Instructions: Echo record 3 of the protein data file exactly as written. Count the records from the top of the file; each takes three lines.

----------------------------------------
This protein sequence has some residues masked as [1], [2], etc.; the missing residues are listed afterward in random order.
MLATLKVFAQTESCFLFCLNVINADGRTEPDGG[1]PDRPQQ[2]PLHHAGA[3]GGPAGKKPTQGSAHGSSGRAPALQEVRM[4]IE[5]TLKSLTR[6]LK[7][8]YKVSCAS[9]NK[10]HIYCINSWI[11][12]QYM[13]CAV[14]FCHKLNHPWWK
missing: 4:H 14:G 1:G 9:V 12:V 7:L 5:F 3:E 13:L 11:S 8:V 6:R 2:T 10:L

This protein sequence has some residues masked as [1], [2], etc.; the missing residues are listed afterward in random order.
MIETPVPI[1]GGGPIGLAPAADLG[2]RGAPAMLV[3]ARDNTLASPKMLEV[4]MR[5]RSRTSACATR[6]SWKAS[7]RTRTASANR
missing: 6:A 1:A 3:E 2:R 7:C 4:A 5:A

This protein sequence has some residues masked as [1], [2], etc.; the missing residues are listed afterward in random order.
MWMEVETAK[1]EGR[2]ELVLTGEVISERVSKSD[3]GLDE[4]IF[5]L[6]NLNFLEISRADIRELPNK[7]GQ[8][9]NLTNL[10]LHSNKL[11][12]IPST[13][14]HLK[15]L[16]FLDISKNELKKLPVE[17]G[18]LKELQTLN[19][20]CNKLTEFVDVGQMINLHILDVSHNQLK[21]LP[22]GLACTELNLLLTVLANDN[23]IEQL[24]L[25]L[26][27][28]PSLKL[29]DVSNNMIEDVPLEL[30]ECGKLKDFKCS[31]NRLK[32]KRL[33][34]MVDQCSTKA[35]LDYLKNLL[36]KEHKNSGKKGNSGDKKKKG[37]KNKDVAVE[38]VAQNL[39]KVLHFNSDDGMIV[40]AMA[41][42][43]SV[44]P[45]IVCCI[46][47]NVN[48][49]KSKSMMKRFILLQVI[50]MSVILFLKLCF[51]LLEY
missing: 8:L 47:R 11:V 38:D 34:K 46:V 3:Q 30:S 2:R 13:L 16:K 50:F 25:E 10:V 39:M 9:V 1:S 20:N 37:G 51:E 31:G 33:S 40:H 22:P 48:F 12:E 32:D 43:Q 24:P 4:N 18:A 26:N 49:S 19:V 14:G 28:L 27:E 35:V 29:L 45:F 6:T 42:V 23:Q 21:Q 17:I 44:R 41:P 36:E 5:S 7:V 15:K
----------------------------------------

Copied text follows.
This protein sequence has some residues masked as [1], [2], etc.; the missing residues are listed afterward in random order.
MWMEVETAK[1]EGR[2]ELVLTGEVISERVSKSD[3]GLDE[4]IF[5]L[6]NLNFLEISRADIRELPNK[7]GQ[8][9]NLTNL[10]LHSNKL[11][12]IPST[13][14]HLK[15]L[16]FLDISKNELKKLPVE[17]G[18]LKELQTLN[19][20]CNKLTEFVDVGQMINLHILDVSHNQLK[21]LP[22]GLACTELNLLLTVLANDN[23]IEQL[24]L[25]L[26][27][28]PSLKL[29]DVSNNMIEDVPLEL[30]ECGKLKDFKCS[31]NRLK[32]KRL[33][34]MVDQCSTKA[35]LDYLKNLL[36]KEHKNSGKKGNSGDKKKKG[37]KNKDVAVE[38]VAQNL[39]KVLHFNSDDGMIV[40]AMA[41][42][43]SV[44]P[45]IVCCI[46][47]NVN[48][49]KSKSMMKRFILLQVI[50]MSVILFLKLCF[51]LLEY
missing: 8:L 47:R 11:V 38:D 34:K 46:V 3:Q 30:S 2:R 13:L 16:K 50:F 25:E 10:V 39:M 9:V 1:S 20:N 37:G 51:E 31:G 33:S 40:H 22:P 48:F 12:E 32:D 43:Q 24:P 4:N 18:A 26:N 49:S 19:V 14:G 28:L 27:E 35:V 29:L 45:F 6:T 42:V 23:Q 21:Q 17:I 44:R 41:P 36:E 5:S 7:V 15:K